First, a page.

I came to Worcester because I knew I wanted to do both English Language and Drama.
English Language really interested me at A Levels and I’ve been involved with numerous productions since I was roughly 12.
I find doing joint honours is better for me as I don’t like doing same thing all the time.
There are some pros and cons of doing Joint Honours.
Let’s get the disadvantages out of the way.
Say you have one module you want to do in P.E. and another one in Psychology that tickles your fancy. You’ll find out one is at 9:15-1:15 and the other is from 12:15-15:15. This can happen from time to time, but the programme advisors do their best to help you.
There are two campuses – One in St. John’s that everyone lives near to and one in the city. Bit frustrating because if you have a lecture that finishes at 12:15 in St. John’s you walk fast across a nice scenic route to the City Campus for a lecture starting at 13:00. Maybe it’s just me that walks a bit slow… But still I guess this keeps you relatively fit on a weekly basis.
3. Final grade.
Some people think you get two seperate grades, but you actually get one. This means it’s graded 50/50, if it’s only one subject that you’re struggling in, it could bring down the subject you’re doing well in.
4. Different styles.
Sometimes it could be a tricky to switch from one kind of working style to the other. Especially if you’re doing drama… Going from a practical on-your-feet drama lecture to a really academic linguistics lecture is a bit tough as you want to move about.
5. The outsider.
You won’t go to all the lectures your mates go to because there are some mandatory modules that only single honour students can do.
For example, there was a drama module last semester called ‘Directed Public Performance’, where the whole year got split into two groups and worked so intensely with each other that they know each so well now.
There are so many in-jokes, but it’s nice to see people that wouldn’t usually work with each other bonding.
As I said in a previous blog post – the joys of doing joint honours is that you can choose which subject you do you’re in dissertation in. Other subjects like Drama, you can do a massive performance instead. It gives you a choice.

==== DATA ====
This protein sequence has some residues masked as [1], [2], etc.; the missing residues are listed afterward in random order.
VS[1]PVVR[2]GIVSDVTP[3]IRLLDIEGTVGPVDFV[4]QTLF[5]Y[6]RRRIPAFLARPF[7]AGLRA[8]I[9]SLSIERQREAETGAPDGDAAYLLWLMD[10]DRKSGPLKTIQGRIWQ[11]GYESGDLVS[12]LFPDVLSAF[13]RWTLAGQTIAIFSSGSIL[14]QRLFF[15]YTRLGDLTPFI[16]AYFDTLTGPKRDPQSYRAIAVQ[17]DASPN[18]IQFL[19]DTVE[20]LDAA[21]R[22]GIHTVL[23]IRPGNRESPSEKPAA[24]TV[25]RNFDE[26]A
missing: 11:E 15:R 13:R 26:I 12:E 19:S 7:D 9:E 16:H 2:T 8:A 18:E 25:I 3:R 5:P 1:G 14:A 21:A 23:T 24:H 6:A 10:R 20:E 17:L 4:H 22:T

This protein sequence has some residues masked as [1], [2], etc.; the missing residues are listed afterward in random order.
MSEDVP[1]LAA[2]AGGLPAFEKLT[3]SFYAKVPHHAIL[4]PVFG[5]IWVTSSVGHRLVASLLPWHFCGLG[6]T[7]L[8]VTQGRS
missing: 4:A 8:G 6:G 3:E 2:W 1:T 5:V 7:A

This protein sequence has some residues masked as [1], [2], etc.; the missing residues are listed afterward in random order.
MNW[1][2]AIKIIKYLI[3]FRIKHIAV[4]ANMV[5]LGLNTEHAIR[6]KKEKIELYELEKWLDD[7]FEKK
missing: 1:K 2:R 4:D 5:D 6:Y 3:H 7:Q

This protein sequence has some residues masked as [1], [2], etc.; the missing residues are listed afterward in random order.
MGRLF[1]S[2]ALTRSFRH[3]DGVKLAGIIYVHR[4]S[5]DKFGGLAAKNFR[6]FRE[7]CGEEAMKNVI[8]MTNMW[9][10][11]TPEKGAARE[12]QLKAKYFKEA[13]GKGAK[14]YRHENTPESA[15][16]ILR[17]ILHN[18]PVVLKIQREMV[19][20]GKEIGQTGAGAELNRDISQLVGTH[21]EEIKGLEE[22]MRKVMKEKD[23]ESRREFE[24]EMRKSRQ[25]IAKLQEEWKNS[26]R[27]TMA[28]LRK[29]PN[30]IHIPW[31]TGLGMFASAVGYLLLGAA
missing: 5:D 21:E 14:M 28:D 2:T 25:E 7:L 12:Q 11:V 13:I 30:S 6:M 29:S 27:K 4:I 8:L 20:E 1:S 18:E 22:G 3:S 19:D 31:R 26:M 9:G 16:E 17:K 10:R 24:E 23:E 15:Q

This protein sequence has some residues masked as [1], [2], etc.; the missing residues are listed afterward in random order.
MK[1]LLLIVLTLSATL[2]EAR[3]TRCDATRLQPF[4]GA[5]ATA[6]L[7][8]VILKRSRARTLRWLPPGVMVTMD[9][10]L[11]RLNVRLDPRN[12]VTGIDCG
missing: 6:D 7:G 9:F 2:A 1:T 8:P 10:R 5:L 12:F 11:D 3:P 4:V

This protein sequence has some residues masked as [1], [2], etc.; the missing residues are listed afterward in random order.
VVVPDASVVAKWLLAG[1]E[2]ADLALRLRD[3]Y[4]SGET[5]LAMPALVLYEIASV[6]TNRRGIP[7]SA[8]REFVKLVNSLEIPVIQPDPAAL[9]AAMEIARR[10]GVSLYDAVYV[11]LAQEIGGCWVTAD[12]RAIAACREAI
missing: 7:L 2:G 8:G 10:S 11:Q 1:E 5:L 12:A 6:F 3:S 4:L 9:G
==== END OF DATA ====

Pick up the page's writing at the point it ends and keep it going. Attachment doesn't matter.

It’s best to choose two subjects that go together well like Psychology and Sociology, or Art and Graphics. I don’t think biochemistry and history would be of any use. English language helps me out with Drama and vice versa. From studying dialects, I can create realistic lines for characters. Some scripts I use from Drama, can be used in English to show how the playwright uses power within the characters’ lines.
3. Twice the people
A great thing about the two subjects is twice the people you get to meet. You’re always meeting new people throughout different modules. There are some people in my year that I haven’t even met yet. But as I said, twice the people, more chances of making friends and more people to network with in the future. You also get two different sets of lecturers to help you out, so the benefit is you’re not with the same people, with the same lecturers each lecture.
If you do one academic subject and one creative subject, it can be really beneficial. Say you had a really long lecture of sitting down for four hours, the next day (or later that day) you will also have creative subjects where you’re allowed to express yourself. Where you can be loud. Where you can have limited restrictions.
5. The future.
Since employers always stress the need for graduates to be “flexible, adaptable and creative in professional contexts”, joint honours students are in a strong position when it comes to finding a job; also it doubles the number of professions you can get into. The ability to switch between two subjects is a useful skill for many job applications.
To me, it’s a myth that joint honours students have more work than single honours. It’s the same amount of modules. Same amount of work.